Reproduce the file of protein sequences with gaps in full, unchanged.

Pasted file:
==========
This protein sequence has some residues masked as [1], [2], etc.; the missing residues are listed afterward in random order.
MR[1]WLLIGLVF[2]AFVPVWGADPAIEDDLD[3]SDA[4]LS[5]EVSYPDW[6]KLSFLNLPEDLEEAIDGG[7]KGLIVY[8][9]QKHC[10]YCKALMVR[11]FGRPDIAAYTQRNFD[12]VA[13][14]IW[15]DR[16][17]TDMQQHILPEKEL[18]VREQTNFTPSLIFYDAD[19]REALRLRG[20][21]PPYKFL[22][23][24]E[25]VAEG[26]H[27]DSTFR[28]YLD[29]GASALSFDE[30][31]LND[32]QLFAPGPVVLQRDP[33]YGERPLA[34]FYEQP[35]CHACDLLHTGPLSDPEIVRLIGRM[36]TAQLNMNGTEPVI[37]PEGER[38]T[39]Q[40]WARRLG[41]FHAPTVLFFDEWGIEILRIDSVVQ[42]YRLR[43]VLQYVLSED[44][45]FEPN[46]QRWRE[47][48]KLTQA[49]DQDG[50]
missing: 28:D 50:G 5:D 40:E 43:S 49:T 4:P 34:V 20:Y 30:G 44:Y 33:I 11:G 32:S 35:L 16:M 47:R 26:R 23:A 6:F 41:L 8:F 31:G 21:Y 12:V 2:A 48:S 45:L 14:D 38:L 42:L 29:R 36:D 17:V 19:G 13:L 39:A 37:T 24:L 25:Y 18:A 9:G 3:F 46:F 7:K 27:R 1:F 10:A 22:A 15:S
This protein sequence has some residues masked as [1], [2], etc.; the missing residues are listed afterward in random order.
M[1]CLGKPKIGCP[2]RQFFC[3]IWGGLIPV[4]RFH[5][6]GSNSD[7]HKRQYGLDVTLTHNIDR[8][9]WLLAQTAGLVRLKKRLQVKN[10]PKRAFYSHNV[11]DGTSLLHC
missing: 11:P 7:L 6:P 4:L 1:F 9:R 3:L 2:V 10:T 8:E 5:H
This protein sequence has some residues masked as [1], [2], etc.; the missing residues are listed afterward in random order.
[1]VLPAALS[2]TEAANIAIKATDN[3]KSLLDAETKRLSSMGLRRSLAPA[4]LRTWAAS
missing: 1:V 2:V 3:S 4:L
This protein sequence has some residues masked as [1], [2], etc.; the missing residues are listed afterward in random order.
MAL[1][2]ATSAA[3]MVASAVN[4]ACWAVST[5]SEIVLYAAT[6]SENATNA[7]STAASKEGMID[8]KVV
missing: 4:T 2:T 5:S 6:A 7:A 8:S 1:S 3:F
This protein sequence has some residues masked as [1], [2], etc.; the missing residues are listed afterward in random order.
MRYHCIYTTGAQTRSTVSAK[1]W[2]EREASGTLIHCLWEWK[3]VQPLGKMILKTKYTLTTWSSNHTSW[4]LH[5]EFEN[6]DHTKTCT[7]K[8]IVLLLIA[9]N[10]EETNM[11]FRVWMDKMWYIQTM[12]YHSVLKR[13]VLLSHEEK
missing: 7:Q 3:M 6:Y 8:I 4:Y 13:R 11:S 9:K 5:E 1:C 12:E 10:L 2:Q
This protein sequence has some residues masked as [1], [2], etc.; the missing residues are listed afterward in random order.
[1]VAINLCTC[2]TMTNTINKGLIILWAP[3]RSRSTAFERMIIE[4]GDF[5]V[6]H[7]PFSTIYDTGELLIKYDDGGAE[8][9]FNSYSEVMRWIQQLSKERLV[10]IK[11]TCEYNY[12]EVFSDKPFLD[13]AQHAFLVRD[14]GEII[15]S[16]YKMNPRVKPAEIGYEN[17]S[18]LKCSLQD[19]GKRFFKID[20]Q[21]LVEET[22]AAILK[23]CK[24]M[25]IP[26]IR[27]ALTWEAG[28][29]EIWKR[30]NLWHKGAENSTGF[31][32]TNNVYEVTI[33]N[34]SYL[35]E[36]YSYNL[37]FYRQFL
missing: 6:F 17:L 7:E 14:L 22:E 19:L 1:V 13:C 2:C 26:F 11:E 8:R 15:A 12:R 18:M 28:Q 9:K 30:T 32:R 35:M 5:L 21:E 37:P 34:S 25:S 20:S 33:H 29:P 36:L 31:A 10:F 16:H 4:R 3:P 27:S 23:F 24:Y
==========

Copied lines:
This protein sequence has some residues masked as [1], [2], etc.; the missing residues are listed afterward in random order.
MR[1]WLLIGLVF[2]AFVPVWGADPAIEDDLD[3]SDA[4]LS[5]EVSYPDW[6]KLSFLNLPEDLEEAIDGG[7]KGLIVY[8][9]QKHC[10]YCKALMVR[11]FGRPDIAAYTQRNFD[12]VA[13][14]IW[15]DR[16][17]TDMQQHILPEKEL[18]VREQTNFTPSLIFYDAD[19]REALRLRG[20][21]PPYKFL[22][23][24]E[25]VAEG[26]H[27]DSTFR[28]YLD[29]GASALSFDE[30][31]LND[32]QLFAPGPVVLQRDP[33]YGERPLA[34]FYEQP[35]CHACDLLHTGPLSDPEIVRLIGRM[36]TAQLNMNGTEPVI[37]PEGER[38]T[39]Q[40]WARRLG[41]FHAPTVLFFDEWGIEILRIDSVVQ[42]YRLR[43]VLQYVLSED[44][45]FEPN[46]QRWRE[47][48]KLTQA[49]DQDG[50]
missing: 28:D 50:G 5:D 40:E 43:S 49:T 4:P 34:V 20:Y 30:G 44:Y 33:I 11:G 32:S 35:L 16:M 47:R 26:R 23:A 6:F 41:L 8:F 31:G 21:Y 12:V 2:A 48:S 45:L 14:D 38:L 42:L 29:R 36:D 17:V 19:G 13:L 39:A 37:T 24:L 25:Y 18:A 9:G 3:F 46:F 7:K 27:R 1:F 10:A 22:A 15:S
This protein sequence has some residues masked as [1], [2], etc.; the missing residues are listed afterward in random order.
M[1]CLGKPKIGCP[2]RQFFC[3]IWGGLIPV[4]RFH[5][6]GSNSD[7]HKRQYGLDVTLTHNIDR[8][9]WLLAQTAGLVRLKKRLQVKN[10]PKRAFYSHNV[11]DGTSLLHC
missing: 11:P 7:L 6:P 4:L 1:F 9:R 3:L 2:V 10:T 8:E 5:H
This protein sequence has some residues masked as [1], [2], etc.; the missing residues are listed afterward in random order.
[1]VLPAALS[2]TEAANIAIKATDN[3]KSLLDAETKRLSSMGLRRSLAPA[4]LRTWAAS
missing: 1:V 2:V 3:S 4:L
This protein sequence has some residues masked as [1], [2], etc.; the missing residues are listed afterward in random order.
MAL[1][2]ATSAA[3]MVASAVN[4]ACWAVST[5]SEIVLYAAT[6]SENATNA[7]STAASKEGMID[8]KVV
missing: 4:T 2:T 5:S 6:A 7:A 8:S 1:S 3:F
This protein sequence has some residues masked as [1], [2], etc.; the missing residues are listed afterward in random order.
MRYHCIYTTGAQTRSTVSAK[1]W[2]EREASGTLIHCLWEWK[3]VQPLGKMILKTKYTLTTWSSNHTSW[4]LH[5]EFEN[6]DHTKTCT[7]K[8]IVLLLIA[9]N[10]EETNM[11]FRVWMDKMWYIQTM[12]YHSVLKR[13]VLLSHEEK
missing: 7:Q 3:M 6:Y 8:I 4:Y 13:R 11:S 9:K 5:E 1:C 12:E 10:L 2:Q
This protein sequence has some residues masked as [1], [2], etc.; the missing residues are listed afterward in random order.
[1]VAINLCTC[2]TMTNTINKGLIILWAP[3]RSRSTAFERMIIE[4]GDF[5]V[6]H[7]PFSTIYDTGELLIKYDDGGAE[8][9]FNSYSEVMRWIQQLSKERLV[10]IK[11]TCEYNY[12]EVFSDKPFLD[13]AQHAFLVRD[14]GEII[15]S[16]YKMNPRVKPAEIGYEN[17]S[18]LKCSLQD[19]GKRFFKID[20]Q[21]LVEET[22]AAILK[23]CK[24]M[25]IP[26]IR[27]ALTWEAG[28][29]EIWKR[30]NLWHKGAENSTGF[31][32]TNNVYEVTI[33]N[34]SYL[35]E[36]YSYNL[37]FYRQFL
missing: 6:F 17:L 7:E 14:L 22:E 19:L 1:V 13:C 2:C 26:F 11:E 8:R 15:A 12:R 18:M 28:Q 9:K 30:T 32:R 35:M 5:L 21:E 37:P 34:S 25:S 20:S 33:H 29:P 36:L 31:A 10:F 16:H 4:R 3:P 27:S 23:F 24:Y